Jaguar Land Rover’s virtual back-seat driver warns you with a tap on the shoulder
Back-seat drivers can be a real annoyance to drivers and Jaguar Land Rover appears to be drawing on this bothersome trait for its latest bicycle safety system.
Jaguar Land Rover has launched an array of new features to help reduce the 19,000 cyclists killed or injured on UK roads every year, with one solution likely to prove divisive among drivers.
Bike Sense, Jaguar’s new system for cyclist detection, can detect when a bike is coming up the road behind the car. Depending on whether the cyclist undertakes or overtakes, then the top of the car seat will extend to tap the driver on their left or right shoulder.
Drawing on instinct
The purpose of this virtual back seat driver is to cause the driver to instinctively look over the shoulder that has been tapped in order to identify the hazard the system has warned them about.
Another safety measure includes the use of the car’s audio system to give the driver a real-time impression of a potential collision, for example a bicycle bell or motorbike horn will play through the speaker nearest the bike.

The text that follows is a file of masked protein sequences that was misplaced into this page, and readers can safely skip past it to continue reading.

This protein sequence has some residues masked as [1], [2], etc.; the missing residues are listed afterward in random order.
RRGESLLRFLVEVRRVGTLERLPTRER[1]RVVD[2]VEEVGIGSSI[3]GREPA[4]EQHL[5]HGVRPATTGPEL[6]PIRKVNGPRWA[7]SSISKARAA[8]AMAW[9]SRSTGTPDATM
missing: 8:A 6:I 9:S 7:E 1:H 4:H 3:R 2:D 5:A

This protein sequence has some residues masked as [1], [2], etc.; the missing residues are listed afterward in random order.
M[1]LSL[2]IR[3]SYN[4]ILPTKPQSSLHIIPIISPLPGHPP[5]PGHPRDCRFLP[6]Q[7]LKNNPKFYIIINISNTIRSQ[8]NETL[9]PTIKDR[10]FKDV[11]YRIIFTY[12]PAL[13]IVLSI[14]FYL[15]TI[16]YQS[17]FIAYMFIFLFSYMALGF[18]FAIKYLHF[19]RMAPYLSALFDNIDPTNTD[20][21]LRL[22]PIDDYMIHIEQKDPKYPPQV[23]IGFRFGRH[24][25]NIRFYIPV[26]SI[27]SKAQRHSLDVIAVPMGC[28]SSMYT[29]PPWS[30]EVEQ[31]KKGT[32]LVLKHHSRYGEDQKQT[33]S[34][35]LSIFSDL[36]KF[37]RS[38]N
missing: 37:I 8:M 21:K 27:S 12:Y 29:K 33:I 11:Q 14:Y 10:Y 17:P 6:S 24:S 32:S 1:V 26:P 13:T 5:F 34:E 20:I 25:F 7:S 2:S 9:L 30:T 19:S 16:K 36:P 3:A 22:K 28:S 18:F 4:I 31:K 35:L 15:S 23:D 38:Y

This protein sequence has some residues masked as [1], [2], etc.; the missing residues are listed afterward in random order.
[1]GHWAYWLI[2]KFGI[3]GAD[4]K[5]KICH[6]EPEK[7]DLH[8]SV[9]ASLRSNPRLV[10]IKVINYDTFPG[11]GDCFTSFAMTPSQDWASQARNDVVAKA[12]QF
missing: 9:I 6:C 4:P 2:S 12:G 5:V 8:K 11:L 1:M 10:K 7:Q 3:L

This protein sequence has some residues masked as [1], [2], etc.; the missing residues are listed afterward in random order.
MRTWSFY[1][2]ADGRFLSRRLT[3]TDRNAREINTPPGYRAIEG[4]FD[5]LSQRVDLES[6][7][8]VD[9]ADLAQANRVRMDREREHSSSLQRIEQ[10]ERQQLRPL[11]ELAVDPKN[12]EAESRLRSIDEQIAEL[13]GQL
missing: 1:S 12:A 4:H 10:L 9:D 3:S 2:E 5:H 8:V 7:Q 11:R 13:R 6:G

A bank of LED lights will also be in use on the window sills, dashboard and windscreen pillars. These will glow amber and then red when a bike nears and the movement of the red and amber colours will give the driver an impression of the bike’s direction.
Dr Wolfgang Epple, Director of Research and Technology, Jaguar Land Rover, explained that there are certain colours and sounds that will be more intuitive and recognisable for drivers than others.
“Human beings have developed an instinctive awareness of danger over thousands of years. Certain colours like red and yellow will trigger an immediate response, while everyone recognises the sound of a bicycle bell,” he said.
“If you see the dashboard glowing red in your peripheral vision, you will be drawn to it and understand straight away that another road user is approaching that part of your vehicle.”
In areas where there are larger numbers of bikes, Jaguar’s system can prioritise the nearest hazards to save the driver from being distracted by various lights and sounds going off simultaneously inside their car.
While still a concept technology at present, Bike Sense is being developed at Jaguar Land Rover’s Advanced Research Centre in the UK.